We carry a wide variety of bamboos. Some varieties are much more available than others. Also, some are much more cost effective than others. We have access to many varieties that are not regularly stocked. Most varieties stocked at the store are clumping varieties.
Almost all varieties listed are species of Bambusa, a relatively cold hardy but also heat tolerant family of bamboos. They may get a bit of damage if we reach mid-teens. Others may be available, but listed varieties are tried and true.
B. multiplex ‘Tiny Fern’ Shortest clumper. 4′-6′ max
B. multiplex ‘Fernleaf’ 8′-10′ Starburst dusters of ten or more small leaves on each twig is distinguishing.
B. multiplex ‘Golden Goddess’ 8′-12′ One of the best for a hedge. Similar to ‘Fernleaf’ except slightly smaller leaf and culms that mature to a golden yellow in full sun.
B. multiplex ‘Siliver Stripe’ White stripes on many of its leaves. 10′-15′ can have a wider top than others. Strikingly beautiful.
B. multiplex ‘Alphonse Karr’ Characterized by bright yellow culms with random dark green stripes. Great for privacy in a suburban setting. 12′-20′ New shoots and culms are often reddish. The erect culms are ornamental, leaf-free for the bottom half and form dense clumps of slightly arching branches covered with leaves toward the top. The back of the leaves has a “metallic” “silvery” look.
Otatea acuminata aztecorum ‘Mexican Weeping Bamboo’ 10′-20′, but also very wide. One of the only clumpers that is not a Bambusa that grows well in Austin. Can be damaged by our coldest winters (<18°F). More drought tolerant than Bambusa varieties. Its fountain form is beautiful planted in a pot, not so good along a fence.
B. textilis ‘Gracilis Weavers Bamboo’ Great for second story privacy. 16′-30′. Great for second story privacy in a pot or as a screen. Also makes a delicate focal point in the garden when planted as a single specimen. Foliage cascades gracefully with leaf tips pointing downward. Easy to grow.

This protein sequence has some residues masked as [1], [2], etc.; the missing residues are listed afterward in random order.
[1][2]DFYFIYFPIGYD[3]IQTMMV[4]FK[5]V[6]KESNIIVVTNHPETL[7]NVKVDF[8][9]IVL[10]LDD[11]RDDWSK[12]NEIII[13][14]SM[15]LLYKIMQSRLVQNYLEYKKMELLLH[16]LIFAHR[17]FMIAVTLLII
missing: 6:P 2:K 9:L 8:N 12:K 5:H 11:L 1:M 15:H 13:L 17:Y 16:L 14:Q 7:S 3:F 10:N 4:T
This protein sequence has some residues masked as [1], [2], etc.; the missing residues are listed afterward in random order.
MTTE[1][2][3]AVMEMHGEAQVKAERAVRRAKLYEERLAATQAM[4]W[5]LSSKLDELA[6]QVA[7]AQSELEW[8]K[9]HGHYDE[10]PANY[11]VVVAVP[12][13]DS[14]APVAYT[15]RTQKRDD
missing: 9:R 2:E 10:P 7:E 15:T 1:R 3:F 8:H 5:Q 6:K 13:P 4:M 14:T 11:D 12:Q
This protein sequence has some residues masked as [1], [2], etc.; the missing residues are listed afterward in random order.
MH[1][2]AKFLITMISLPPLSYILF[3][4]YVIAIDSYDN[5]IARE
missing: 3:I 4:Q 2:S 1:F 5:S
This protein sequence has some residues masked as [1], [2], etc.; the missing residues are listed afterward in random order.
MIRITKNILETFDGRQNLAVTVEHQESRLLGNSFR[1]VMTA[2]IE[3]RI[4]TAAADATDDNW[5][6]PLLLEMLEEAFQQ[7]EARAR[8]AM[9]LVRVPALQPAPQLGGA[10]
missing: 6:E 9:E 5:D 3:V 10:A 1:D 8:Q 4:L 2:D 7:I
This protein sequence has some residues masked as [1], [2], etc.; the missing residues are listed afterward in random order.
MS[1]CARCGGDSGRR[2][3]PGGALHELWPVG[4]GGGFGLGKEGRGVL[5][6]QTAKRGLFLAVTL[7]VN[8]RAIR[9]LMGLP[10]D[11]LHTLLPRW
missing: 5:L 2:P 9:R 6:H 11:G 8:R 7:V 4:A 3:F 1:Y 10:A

B. textilis ‘Weavers Bamboo’ Spectacular, very straight and dense culms with long internodes.
New culms are initially white powdered, then darkening as it grows. It grows in tight clumps and is cold-hardy, only dropping a little foliage at 1O-15°F. It has a tidy appearance, with no branches on the lower half of the clump, showing off the beautiful canes. The top canopy is full and lush with a graceful arching growth habit. It has high quality thin-walled culms that are often used for weaving or furniture making.
B. oldhamii ‘Giant Timber Bamboo.’ 25′-40.’ Lots of bamboos get the title”Giant Timber”, but this variety is best for Austin. Delicious shoots are light green and hairless. Vivid green dums turn gold in strong sunlight. Beautiful, straight growth makes great furniture.
B. beecheyana- Beechey Bamboo. Similar to Oldhammii, but wider and more arching pendulous tops. Leaves are medium and varied in size. Superior edible shoots. Possibly the largest diameter culm that you can grow in Austin. Shoots are great for eating.
B. ventricosa- Buddha’s Belly Bamboo. Give this baby some room. Can reach 25′-45′ and gets fairly wide, as low growth can get quite long and horizontal. Lower internodes becomes short and swollen like a Buddha’s belly, valued for furniture making. Grows well in poor, dry soils. Makes an impenetrable hedge.
Running bamboos should always be planted with great respect. There is no question, without proper confinement, they will take over large portions of your yard. They will go in any direction they want. They will travel under walkways and driveways. We suggest these to be planted in containers or applying Bamboo Barrier(a 40 mil plastic barrier) at least 3 feet deep. While there are several running varieties that will grow well in Austin, most all you will see are in the Phyllostachys dan.